As educators, we are expected to design a curriculum (following specific guidelines), keep up with student/parent contact, record data and assessments, know the school policies, create lesson plans, and much more. As an art educator, you may be expected to be the visual person in the school, which includes hallway displays, community displays, props for school musicals, creative or art shows, press releases, contests, and the list goes on. Every educator has their own amount of work and expectations, and ours may be different, but the work load feels just as heavy.
One of the ongoing battles I hear about with educators is that someone has a heavier work load than another. This myth is very untrue. The argument pops up continuously because of the wide variety of responsibilities each person in the school team has. When working collaboratively, your teamwork efforts help to bust that myth.
As the art teacher, it is mostly your responsibility to handle all the visual art requirements of the school district. With open communication, you can work as a team to create wonderful displays. Your displays can be hung anywhere around the school, in public areas (such as a village hall), or at district meetings. Around the school, students are more than willing to help display their own work. It shows a sense of pride in their own work, and when more work is displayed, students have shown throughout the year a more positive response to the artwork and respect for the displays.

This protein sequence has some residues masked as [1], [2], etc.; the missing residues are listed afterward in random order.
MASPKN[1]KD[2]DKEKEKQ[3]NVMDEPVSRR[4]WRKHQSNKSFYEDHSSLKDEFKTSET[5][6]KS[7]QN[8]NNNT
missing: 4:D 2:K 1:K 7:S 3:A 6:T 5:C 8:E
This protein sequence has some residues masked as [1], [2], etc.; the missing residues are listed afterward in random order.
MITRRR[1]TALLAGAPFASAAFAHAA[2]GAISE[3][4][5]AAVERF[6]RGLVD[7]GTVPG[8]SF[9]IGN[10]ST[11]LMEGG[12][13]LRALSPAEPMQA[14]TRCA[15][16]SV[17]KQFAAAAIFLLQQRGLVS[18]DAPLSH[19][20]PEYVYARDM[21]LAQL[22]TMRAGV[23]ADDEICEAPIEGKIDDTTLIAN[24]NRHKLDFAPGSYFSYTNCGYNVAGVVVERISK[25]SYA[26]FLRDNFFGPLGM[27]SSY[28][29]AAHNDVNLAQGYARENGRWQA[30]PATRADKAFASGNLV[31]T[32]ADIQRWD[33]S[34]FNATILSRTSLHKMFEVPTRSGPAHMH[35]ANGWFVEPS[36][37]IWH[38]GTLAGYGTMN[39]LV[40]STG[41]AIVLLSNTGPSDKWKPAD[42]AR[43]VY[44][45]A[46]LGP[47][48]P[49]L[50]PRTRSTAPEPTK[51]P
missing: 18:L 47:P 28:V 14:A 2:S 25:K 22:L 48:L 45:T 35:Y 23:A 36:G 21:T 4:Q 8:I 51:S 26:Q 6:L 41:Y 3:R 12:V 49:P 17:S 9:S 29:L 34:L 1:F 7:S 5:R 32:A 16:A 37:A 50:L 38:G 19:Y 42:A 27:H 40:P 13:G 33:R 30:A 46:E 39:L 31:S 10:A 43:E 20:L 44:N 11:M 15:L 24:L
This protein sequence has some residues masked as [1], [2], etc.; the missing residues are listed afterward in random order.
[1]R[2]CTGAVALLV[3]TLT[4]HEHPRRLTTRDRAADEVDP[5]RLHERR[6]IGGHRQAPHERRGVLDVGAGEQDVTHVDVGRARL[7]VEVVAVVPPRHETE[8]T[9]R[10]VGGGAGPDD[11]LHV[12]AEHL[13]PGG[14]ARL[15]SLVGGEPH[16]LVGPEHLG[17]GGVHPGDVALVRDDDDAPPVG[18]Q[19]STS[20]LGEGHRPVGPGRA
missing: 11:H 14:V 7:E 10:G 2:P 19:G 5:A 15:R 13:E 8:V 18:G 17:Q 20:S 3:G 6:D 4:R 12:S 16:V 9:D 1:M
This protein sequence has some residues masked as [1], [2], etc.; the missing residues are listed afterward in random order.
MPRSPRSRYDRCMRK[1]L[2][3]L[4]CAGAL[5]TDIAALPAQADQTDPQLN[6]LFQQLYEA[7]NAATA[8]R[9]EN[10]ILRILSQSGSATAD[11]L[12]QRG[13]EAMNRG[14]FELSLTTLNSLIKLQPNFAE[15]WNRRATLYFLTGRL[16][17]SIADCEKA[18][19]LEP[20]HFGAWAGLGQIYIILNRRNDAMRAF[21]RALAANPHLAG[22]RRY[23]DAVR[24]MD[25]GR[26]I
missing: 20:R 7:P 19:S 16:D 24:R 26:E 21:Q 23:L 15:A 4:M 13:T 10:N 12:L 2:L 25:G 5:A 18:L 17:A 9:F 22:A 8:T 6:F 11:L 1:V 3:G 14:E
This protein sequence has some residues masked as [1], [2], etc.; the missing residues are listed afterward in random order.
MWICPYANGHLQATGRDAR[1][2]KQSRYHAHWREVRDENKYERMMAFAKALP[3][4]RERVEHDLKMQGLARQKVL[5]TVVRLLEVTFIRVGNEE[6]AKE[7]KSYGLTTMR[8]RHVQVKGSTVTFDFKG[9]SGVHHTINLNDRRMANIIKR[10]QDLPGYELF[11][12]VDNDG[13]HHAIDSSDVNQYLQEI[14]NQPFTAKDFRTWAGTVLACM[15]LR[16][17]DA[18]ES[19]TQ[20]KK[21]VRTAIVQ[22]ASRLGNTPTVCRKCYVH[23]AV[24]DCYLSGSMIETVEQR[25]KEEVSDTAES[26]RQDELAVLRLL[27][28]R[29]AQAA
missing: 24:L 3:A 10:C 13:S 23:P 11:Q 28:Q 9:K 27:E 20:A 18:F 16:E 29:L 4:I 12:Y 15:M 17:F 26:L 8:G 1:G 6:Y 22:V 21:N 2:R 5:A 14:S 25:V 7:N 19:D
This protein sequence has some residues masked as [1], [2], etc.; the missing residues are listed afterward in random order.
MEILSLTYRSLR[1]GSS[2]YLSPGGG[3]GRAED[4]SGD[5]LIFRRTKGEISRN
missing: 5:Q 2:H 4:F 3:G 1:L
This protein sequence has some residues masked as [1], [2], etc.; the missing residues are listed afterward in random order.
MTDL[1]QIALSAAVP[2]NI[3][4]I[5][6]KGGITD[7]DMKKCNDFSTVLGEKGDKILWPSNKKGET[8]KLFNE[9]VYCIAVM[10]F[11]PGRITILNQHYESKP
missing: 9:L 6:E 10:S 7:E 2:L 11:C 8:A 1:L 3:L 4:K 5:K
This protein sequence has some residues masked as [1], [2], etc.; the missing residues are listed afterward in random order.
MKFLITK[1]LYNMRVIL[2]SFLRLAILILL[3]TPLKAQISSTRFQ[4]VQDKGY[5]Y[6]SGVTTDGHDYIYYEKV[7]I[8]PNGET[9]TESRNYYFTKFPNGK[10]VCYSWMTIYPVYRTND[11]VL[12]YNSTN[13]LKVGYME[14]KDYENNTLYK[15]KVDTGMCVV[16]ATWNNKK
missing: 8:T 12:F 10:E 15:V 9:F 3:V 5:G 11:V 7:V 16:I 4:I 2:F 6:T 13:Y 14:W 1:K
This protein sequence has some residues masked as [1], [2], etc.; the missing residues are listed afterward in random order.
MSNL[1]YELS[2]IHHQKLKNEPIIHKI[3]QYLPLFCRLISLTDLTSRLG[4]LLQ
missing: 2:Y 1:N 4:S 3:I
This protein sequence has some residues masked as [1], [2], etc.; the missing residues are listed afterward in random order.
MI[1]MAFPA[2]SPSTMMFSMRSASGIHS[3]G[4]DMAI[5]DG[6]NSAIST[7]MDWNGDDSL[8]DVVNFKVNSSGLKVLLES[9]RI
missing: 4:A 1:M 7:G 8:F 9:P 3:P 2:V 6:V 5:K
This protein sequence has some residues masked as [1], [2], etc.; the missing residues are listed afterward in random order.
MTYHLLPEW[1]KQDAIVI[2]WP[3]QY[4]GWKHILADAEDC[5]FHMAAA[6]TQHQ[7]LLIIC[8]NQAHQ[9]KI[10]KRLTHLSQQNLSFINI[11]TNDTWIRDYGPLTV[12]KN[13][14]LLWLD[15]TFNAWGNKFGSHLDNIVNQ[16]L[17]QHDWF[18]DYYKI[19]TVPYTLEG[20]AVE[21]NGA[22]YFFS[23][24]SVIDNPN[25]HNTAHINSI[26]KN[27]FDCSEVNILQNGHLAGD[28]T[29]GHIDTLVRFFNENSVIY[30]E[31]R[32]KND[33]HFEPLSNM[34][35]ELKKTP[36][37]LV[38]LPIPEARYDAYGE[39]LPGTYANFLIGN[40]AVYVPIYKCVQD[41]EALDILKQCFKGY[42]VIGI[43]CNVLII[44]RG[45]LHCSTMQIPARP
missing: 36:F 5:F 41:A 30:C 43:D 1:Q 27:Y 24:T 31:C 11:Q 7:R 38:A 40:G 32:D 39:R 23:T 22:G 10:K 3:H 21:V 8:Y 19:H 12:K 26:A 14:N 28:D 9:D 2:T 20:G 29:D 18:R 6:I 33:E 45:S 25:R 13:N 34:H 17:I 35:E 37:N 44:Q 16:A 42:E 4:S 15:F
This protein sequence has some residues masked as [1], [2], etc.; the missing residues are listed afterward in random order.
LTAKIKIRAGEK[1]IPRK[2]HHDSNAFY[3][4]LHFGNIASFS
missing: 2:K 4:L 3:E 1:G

All teachers in our school create press releases for the public, and I have just as much fun creating the pictures. I enjoy showing the community what the students learn within the art program, and how it ties into what they do every day. The students also are joyous when they see their faces in the local newspaper. On a side note, if you plan to create more press releases for the public, make sure you have a list of students who are not approved for photos or public releases. This is very important, even when you decide to pursue a master’s teacher certification level.
School musicals are another expectation within our school district. As a team, the music teachers and art teachers discuss in advance when the musicals arise, and what the themes may be. In the past, I’ve saved props for multiple uses (trees are great examples for this). When making new props, I’ve now enlisted the help of upper class students to color and cut out. This has been a huge help with time, and students again have more pride in the work displayed.
Art contests are always around, and many times can be a voluntary choice for the art teacher. I like to display national contest information for my students outside my classroom door and pamphlets are left in a spot on my cart when travelling. There are main contests within my district that take place every year, and since I am aware of them in advance, I fit them into the curriculum. If you are a first year teacher, make sure you discuss with your administrator any contest opportunities that may arise throughout the year.
The list of expectations can go on and on, but remember you can always use the resources you have: the students, parents, and co-workers. As a team, you can help make your school a creative environment while fulfilling your duties.